On Sunday, Oct. 22, a mural was installed on the Guild Theater wall to memorialize the lives and uplift the names of seven Black men killed by Sacramento-area police: Adriene Ludd, Joseph Mann, Dazion Flenaugh, Lorenzo Cruz, Desmond Phillips, Ryan Ellis and Mikel McIntyre. The monument held space for those impacted by police murder, and allowed family members, friends and the community to both grieve and celebrate these men’s lives.
Despite the monument’s beauty and above all, necessary message, it has been removed from the wall of the Guild. While these men lived outside of Oak Park, the location speaks to the marginalization of Black folks that occurs with gentrification, increasing their risk of death at the hands of the police. As Oak Park becomes rapidly gentrified, with Black spaces being recuperated into trendy stores and breweries, we as a community demand the restoration of a mural that speaks to the Black history of this neighborhood, as well as the risk that gentrification poses to Black folks.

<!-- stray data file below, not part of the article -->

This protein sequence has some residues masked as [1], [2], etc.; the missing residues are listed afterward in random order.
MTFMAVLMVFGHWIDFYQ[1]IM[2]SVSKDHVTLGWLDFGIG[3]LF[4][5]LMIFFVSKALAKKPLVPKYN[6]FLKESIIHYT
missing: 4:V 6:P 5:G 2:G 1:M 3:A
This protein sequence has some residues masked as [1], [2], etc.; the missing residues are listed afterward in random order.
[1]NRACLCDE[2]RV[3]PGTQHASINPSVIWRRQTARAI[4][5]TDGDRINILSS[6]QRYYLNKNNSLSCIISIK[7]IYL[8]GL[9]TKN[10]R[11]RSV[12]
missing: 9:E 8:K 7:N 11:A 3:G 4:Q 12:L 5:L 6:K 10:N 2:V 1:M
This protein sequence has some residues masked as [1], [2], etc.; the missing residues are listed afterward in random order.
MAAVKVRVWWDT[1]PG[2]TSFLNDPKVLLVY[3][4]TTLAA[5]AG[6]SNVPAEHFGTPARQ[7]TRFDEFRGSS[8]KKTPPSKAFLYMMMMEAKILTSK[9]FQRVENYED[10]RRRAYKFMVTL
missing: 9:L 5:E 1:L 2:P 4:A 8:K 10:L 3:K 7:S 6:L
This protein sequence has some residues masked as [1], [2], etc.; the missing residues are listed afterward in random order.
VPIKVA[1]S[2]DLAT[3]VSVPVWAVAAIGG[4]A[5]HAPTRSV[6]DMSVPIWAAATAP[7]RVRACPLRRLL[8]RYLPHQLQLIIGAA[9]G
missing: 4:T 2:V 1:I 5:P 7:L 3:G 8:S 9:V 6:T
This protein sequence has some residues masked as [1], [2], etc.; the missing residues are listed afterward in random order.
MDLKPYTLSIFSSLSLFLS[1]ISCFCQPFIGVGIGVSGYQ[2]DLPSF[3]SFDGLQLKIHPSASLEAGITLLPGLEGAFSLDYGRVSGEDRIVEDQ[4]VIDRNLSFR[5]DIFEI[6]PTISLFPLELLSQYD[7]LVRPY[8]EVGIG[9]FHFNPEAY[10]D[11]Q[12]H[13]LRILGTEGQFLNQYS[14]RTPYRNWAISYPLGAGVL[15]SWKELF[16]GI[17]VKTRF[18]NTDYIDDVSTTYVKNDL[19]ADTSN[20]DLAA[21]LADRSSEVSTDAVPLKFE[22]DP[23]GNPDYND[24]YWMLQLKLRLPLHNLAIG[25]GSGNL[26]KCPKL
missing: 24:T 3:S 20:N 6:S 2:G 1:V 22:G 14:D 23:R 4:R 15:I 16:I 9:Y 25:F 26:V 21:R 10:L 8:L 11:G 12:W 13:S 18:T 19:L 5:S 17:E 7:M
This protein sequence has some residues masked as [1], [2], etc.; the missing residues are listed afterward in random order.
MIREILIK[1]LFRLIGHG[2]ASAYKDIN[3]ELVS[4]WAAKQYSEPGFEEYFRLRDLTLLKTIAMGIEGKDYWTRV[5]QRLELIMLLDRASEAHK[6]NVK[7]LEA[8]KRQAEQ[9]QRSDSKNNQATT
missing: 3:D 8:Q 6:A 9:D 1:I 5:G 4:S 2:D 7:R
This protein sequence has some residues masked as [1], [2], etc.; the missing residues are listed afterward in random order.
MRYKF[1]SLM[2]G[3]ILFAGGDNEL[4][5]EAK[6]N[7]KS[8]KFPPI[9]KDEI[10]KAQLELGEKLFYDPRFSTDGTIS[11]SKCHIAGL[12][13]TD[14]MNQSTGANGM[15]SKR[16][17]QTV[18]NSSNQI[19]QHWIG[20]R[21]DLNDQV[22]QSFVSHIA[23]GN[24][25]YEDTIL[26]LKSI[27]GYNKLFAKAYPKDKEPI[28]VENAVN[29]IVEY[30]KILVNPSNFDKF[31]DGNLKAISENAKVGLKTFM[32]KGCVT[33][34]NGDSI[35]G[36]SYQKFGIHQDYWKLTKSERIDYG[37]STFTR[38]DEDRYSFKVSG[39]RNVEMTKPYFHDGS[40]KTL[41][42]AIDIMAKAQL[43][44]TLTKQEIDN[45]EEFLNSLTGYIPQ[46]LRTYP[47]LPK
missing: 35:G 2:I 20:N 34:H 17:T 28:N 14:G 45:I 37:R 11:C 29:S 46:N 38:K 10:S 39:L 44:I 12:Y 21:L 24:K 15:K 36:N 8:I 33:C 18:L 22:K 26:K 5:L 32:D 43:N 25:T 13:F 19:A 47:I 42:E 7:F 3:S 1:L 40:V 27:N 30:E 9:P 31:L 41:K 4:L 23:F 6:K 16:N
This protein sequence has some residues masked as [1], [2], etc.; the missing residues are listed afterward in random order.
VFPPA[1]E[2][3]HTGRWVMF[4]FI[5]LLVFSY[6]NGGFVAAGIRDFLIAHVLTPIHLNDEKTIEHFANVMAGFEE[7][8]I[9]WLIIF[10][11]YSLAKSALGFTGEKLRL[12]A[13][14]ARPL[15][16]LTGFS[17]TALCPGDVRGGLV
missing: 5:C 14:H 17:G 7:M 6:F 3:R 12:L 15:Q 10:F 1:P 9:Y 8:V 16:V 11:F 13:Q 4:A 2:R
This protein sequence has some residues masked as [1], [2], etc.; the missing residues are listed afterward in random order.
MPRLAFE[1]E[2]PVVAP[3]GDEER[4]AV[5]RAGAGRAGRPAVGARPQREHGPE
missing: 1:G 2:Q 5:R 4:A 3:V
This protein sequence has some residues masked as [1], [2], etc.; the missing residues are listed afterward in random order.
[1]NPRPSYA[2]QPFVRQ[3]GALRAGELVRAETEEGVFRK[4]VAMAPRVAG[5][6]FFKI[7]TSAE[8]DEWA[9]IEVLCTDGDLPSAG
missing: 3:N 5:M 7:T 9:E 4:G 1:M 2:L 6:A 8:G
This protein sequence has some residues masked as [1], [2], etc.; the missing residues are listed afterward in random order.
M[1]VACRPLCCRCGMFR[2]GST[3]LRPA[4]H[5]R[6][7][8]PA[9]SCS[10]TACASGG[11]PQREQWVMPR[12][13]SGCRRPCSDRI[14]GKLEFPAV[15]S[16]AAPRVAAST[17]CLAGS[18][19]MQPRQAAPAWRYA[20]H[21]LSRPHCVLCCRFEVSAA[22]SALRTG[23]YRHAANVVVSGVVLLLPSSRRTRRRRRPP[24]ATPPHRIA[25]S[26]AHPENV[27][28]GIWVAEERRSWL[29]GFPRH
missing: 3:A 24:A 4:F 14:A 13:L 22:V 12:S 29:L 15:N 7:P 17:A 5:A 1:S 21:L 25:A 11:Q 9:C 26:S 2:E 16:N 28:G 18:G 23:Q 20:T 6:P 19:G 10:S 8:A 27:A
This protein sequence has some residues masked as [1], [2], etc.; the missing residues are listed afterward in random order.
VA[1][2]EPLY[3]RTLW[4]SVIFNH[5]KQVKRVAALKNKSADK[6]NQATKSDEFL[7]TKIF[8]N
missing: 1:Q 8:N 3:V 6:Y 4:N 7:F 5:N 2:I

As a community we must ask why such a respectful, powerful mural was removed. Is it illegal to mourn while Black? To celebrate while Black? Why is Kevin Johnson, owner of the Guild Theater, so willing to deafen the voices of his childhood neighborhood? Why would Chris Orr, executive of the Guild and principal of Christian Brothers High School, ask for the removal of a mural that gives power and inspiration to young Black people?
This mural was a monument to uplift the names of men killed by the police. We refuse to let those names fade, and we demand the restoration of the mural.